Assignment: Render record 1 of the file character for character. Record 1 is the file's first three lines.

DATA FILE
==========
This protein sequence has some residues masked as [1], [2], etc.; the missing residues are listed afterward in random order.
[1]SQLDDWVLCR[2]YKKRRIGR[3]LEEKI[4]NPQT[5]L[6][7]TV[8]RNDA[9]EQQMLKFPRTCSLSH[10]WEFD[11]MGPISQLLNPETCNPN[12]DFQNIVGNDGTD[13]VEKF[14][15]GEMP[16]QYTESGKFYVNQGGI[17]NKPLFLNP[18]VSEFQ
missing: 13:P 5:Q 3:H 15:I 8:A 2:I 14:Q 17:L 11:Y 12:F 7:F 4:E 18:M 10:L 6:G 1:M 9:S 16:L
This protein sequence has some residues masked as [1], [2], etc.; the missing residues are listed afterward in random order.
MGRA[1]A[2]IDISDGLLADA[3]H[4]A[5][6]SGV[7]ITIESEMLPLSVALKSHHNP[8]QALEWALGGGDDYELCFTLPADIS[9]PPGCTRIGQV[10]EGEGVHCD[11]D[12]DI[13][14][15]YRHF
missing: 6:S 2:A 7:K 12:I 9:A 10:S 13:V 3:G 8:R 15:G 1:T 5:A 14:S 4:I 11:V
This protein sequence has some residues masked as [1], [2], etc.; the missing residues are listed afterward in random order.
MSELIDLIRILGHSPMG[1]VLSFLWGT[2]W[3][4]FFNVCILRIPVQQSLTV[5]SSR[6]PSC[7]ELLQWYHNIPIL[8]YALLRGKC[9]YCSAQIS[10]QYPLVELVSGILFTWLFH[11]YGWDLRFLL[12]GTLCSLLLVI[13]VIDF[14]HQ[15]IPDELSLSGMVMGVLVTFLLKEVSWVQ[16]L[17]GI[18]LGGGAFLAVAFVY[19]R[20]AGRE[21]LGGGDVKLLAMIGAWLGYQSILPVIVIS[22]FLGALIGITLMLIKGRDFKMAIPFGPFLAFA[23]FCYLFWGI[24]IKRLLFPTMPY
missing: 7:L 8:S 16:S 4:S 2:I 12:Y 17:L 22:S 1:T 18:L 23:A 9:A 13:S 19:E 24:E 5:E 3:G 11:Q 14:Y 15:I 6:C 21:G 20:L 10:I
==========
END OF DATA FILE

This protein sequence has some residues masked as [1], [2], etc.; the missing residues are listed afterward in random order.
[1]SQLDDWVLCR[2]YKKRRIGR[3]LEEKI[4]NPQT[5]L[6][7]TV[8]RNDA[9]EQQMLKFPRTCSLSH[10]WEFD[11]MGPISQLLNPETCNPN[12]DFQNIVGNDGTD[13]VEKF[14][15]GEMP[16]QYTESGKFYVNQGGI[17]NKPLFLNP[18]VSEFQ
missing: 13:P 5:Q 3:H 15:I 8:A 2:I 14:Q 17:L 11:Y 12:F 7:F 4:E 18:M 10:L 6:G 1:M 9:S 16:L